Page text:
AG disputes suspects claim that making hash oil is legal under Colo. law
DENVER — Colorado’s Attorney General John Suthers said Tuesday that home production of hash oil is not protected under Amendment 64 and cannot be used as a defense by a man accused of making the substance that resulted in an explosion.
Hash oil is the byproduct of extracting THC from marijuana plants with butane. The process can be dangerous and has resulted in more than 30 explosions in Colorado, according to the Rocky Mountain High Intensity Drug Trafficking Area.
The attorney general’s statement came as a response to a brief filed by Eugene Christenson in Grand Junction who is accused of making hash oil in his home. An explosion happened, injuring Christenson, damaging his home, and potentially injuring others, the brief said.
Prosecutors have asked that Christenson be charged with processing or manufacturing marijuana or marijuana concentrate.
In his defense, Christenson’s lawyers argued that Amendment 64 allows for individuals to “process” marijuana.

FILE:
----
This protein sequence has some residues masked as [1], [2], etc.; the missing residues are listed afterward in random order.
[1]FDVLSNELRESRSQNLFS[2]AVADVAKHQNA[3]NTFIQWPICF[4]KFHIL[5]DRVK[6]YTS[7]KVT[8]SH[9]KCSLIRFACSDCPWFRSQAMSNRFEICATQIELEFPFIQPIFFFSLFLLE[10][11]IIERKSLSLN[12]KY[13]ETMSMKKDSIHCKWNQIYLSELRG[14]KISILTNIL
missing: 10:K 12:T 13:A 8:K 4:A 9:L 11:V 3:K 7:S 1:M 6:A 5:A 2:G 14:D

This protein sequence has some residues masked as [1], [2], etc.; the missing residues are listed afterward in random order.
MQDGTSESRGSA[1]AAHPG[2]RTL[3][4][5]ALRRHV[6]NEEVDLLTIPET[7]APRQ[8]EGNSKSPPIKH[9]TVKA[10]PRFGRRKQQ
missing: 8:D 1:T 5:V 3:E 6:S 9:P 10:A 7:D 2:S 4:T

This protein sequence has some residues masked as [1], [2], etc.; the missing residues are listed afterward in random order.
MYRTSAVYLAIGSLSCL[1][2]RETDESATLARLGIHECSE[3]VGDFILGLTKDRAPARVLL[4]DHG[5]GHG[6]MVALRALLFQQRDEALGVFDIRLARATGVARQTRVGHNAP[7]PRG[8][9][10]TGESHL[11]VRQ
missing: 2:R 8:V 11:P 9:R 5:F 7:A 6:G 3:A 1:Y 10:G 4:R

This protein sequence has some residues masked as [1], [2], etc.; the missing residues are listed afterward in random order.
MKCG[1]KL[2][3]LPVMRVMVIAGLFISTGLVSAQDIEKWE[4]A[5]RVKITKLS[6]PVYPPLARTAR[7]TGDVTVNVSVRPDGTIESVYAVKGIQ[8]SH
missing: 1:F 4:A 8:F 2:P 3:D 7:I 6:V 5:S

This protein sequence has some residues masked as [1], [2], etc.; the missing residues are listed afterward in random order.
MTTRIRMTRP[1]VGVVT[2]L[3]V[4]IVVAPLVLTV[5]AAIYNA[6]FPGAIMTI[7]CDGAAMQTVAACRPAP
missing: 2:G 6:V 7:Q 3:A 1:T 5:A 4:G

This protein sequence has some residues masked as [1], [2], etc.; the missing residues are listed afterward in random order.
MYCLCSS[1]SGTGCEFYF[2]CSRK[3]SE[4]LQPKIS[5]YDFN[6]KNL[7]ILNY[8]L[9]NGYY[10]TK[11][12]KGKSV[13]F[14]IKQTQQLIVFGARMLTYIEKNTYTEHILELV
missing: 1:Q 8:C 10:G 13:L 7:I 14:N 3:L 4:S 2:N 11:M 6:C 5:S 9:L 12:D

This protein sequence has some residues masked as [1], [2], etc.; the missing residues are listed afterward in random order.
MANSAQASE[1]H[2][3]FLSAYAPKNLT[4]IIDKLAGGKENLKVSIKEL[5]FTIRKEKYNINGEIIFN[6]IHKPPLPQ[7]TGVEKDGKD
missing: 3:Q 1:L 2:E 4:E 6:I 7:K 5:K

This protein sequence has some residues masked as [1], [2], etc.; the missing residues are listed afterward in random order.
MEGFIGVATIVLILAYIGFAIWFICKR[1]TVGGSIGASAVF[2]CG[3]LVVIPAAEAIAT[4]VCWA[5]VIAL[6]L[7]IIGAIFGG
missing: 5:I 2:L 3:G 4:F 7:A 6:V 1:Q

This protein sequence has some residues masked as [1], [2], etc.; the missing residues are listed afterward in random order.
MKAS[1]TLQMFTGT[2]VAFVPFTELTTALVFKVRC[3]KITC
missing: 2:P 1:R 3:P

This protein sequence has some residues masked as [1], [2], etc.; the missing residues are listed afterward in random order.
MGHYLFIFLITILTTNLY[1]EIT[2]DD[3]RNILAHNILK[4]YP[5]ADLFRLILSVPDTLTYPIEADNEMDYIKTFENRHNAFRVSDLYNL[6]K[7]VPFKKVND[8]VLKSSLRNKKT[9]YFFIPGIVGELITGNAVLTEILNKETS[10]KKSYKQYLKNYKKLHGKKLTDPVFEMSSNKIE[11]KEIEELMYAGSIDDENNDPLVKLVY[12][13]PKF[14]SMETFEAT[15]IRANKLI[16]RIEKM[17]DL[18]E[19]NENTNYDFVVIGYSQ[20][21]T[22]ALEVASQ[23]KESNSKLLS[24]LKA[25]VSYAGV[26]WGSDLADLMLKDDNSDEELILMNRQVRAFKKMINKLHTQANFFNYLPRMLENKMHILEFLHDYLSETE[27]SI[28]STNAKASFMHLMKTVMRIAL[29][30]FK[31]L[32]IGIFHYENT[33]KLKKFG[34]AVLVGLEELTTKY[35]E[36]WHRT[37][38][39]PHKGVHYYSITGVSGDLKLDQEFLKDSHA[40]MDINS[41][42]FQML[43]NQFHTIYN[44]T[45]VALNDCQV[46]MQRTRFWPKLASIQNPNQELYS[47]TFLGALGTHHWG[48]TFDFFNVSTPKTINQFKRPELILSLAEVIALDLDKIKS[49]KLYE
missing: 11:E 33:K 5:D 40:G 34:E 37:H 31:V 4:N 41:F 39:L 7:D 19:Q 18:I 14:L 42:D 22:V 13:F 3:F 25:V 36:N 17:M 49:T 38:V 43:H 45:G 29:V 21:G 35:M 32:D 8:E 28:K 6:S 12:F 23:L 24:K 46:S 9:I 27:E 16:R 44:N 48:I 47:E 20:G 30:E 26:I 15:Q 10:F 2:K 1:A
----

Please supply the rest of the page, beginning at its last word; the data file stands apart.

In response, Suthers said the authors of Amendment 64 intended “responsible and safe use of marijuana.”
“The only logical way to read the meaning of ‘process’ is that it decriminalizes reasonable use that does not endanger the public,” the motion said.
In a statement, the AG’s office said, “Amendment 64 expressly prohibits an individual from making marijuana oil and unfortunately, Colorado is experiencing a real public safety issue as a result of unsafe and unlicensed manufacturing and production.”
In 2013 the legislature passed a bill forbidding unlicensed processing or manufacture of marijuana concentrate. However, the “process” language in Amendment 64, and the fact that individuals are allowed to grow limited amounts of marijuana at home, may be confusing to some.AlertMe